At the estate entrance will be situated a general grocery store selling organic, ethically sourced, earth-friendly, socially just, minimally packaged, healthy, traditionally made products sourced from small independent family businesses within a 250 mile radius of the estate.  All my shopping will come from there, and this is how I will get it: –

On my estate, as well as a large market garden and a small farm for hay, grain, sheep, cows and goats, will be a large pasture with big shady trees and a field shelter for my Percheron horse and companion donkey.  The horse will be helpful for hauling firewood and also for pulling my personal transport, a simple cart/trap with bench seats, big enough to seat six to eight people.

A couple of times a week, the horseman will get it ready and come by my house to collect me to go to the shop at the estate entrance for my groceries.  The estate will be traversed by a winding road that goes all over it, past the farm and all the fields and the market garden, past the homes of my family members.  Because it winds back and forth all round the estate, the road will be about six miles long, and it will take about an hour and a half for me to ride along it in my horse-drawn cart all the way from my house at one end to the shop at the other end, once you count in all the stops at the houses where the people inside will be dashing about getting a basket ready to drive to the shop.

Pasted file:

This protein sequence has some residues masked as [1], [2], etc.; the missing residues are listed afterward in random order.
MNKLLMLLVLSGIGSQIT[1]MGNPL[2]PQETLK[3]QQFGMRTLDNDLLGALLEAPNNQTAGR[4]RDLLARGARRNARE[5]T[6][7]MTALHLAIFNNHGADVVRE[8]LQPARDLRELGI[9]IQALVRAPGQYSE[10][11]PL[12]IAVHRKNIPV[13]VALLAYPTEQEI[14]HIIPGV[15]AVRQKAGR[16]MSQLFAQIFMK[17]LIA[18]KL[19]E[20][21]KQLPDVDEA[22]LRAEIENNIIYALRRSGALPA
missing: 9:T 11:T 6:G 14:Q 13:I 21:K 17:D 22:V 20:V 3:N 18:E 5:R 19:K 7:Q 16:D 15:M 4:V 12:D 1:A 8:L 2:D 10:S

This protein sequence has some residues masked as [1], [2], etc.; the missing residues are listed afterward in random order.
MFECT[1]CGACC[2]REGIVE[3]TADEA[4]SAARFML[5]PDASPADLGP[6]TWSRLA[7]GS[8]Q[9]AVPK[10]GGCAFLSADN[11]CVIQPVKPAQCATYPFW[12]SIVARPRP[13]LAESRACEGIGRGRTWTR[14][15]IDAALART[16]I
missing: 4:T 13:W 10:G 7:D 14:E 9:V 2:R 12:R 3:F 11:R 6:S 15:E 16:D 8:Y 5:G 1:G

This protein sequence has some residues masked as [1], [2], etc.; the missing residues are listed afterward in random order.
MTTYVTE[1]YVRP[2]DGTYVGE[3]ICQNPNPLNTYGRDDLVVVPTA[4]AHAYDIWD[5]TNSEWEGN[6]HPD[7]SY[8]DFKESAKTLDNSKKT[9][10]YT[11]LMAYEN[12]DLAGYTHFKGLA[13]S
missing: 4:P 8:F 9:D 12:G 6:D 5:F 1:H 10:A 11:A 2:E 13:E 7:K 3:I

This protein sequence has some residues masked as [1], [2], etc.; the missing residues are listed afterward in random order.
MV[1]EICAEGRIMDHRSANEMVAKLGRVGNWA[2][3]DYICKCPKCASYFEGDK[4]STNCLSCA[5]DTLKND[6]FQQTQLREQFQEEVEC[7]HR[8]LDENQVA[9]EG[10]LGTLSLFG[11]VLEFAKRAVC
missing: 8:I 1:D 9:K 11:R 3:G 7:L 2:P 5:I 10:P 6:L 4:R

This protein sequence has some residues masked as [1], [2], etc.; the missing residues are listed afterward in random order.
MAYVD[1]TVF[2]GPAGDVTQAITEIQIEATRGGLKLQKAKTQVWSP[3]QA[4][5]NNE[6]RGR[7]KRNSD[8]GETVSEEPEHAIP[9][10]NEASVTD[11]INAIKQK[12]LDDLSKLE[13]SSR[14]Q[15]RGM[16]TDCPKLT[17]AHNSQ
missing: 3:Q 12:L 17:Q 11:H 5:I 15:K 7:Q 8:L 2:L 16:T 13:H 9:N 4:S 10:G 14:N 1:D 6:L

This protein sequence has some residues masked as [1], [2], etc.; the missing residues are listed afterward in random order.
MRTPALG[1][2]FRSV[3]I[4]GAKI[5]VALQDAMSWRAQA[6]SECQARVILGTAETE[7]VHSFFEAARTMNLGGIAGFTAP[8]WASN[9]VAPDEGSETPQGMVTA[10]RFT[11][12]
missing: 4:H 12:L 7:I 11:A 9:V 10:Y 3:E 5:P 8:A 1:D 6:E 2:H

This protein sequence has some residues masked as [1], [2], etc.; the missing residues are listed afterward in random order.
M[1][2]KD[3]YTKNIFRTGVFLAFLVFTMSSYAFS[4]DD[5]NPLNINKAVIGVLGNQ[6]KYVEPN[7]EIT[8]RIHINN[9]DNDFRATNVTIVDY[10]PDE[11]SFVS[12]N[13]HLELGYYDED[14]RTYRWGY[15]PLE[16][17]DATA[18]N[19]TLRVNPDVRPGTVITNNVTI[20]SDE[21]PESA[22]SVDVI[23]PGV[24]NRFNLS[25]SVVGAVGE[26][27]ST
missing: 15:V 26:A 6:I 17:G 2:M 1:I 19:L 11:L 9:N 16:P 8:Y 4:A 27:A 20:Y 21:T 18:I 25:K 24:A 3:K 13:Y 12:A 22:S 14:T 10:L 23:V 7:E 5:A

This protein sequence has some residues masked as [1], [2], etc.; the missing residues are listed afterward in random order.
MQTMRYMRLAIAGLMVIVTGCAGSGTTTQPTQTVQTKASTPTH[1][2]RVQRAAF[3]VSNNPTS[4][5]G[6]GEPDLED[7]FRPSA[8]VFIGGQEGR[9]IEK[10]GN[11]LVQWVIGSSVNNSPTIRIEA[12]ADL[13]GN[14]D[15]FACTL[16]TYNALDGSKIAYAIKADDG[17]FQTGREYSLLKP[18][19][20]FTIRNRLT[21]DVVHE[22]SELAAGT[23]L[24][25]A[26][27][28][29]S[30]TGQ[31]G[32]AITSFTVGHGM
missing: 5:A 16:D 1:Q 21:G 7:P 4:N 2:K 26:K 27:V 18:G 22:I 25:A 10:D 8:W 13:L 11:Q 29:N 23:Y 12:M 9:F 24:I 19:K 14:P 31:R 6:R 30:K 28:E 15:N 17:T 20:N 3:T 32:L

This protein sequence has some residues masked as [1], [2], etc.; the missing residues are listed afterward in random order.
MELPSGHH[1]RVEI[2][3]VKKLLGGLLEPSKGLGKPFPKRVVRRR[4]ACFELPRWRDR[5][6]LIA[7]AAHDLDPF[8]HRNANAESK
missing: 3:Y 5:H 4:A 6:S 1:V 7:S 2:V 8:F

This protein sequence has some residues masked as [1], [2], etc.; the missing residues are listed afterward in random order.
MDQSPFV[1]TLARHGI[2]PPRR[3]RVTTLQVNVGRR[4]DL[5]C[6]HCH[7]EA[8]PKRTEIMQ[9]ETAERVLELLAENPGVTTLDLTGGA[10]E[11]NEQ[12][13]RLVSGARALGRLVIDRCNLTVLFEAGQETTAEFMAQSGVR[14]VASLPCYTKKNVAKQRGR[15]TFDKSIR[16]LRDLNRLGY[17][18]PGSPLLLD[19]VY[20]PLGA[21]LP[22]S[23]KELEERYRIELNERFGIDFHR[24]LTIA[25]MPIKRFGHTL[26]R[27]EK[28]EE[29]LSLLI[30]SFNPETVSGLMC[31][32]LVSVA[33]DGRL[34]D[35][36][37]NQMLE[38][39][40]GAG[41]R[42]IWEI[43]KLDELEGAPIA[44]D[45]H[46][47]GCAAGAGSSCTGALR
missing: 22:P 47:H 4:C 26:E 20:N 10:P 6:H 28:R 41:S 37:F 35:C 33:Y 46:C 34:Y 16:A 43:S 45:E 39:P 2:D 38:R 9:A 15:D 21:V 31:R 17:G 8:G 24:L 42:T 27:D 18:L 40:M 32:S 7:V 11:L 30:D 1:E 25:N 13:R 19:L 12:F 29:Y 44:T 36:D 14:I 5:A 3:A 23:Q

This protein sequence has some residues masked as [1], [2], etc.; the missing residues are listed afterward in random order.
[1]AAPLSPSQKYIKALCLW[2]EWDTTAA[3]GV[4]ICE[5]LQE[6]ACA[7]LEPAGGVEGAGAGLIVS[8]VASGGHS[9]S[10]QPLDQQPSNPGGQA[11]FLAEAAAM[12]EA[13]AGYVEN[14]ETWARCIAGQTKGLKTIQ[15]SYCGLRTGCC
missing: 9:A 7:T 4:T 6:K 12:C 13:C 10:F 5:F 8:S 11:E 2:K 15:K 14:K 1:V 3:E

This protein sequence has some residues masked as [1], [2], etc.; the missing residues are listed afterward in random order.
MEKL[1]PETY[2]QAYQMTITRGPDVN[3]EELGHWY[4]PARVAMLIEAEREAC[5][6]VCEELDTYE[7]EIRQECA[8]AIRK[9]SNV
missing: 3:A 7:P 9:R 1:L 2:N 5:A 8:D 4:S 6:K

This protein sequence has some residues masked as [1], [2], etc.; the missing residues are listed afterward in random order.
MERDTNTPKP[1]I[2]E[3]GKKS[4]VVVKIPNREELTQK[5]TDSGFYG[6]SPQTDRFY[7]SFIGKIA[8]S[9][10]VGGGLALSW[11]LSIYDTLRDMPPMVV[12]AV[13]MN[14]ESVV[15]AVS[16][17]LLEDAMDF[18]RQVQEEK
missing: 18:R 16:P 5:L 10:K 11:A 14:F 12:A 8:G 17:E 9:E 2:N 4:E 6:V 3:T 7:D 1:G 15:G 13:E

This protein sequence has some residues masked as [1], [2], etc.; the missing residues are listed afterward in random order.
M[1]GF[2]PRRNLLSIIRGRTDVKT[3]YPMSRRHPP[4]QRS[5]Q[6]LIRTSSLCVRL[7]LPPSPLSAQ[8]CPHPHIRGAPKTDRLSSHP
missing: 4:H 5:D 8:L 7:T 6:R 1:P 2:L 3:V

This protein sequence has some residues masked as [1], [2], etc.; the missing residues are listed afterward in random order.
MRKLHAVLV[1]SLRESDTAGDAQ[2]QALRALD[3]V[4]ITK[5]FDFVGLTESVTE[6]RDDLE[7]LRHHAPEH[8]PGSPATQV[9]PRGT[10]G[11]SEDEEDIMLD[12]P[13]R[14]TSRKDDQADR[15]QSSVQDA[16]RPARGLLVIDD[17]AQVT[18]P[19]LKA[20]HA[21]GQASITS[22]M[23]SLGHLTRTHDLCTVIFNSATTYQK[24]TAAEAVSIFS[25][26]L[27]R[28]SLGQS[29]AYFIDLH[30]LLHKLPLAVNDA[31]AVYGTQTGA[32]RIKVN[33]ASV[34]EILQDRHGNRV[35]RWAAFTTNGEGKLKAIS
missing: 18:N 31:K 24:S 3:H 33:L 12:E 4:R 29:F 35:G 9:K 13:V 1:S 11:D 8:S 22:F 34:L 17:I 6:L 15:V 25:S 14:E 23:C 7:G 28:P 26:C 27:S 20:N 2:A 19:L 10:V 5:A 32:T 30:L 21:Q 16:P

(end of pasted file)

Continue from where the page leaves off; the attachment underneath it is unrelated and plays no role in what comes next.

And so I will live out my days in happiness and peace, writing wonderful novels, with no street lights at night only the stars.  I will have long skirts with large pockets, and a big shady straw hat, and large floppy jumpers I make from the yarn  have spun from the fleece of my sheep.


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365 366 Day 177 – Monday June 25th


A really excellent camping toilet of the bucket variety.  Useful and practical.
I preferred something that would tuck away, and also I didn’t really like the shade of grey, and I am not a big fan of plastic.
So my own system now looks like this – with feline approval!






Thursday, 21 June 2012

Film


Yesterday we watched one of our favourite movies: The Scarlet Pimpernel.  If you aren't familiar with it, YouTube has it (it's the 1982 film) Fab. 

"Sink me!!"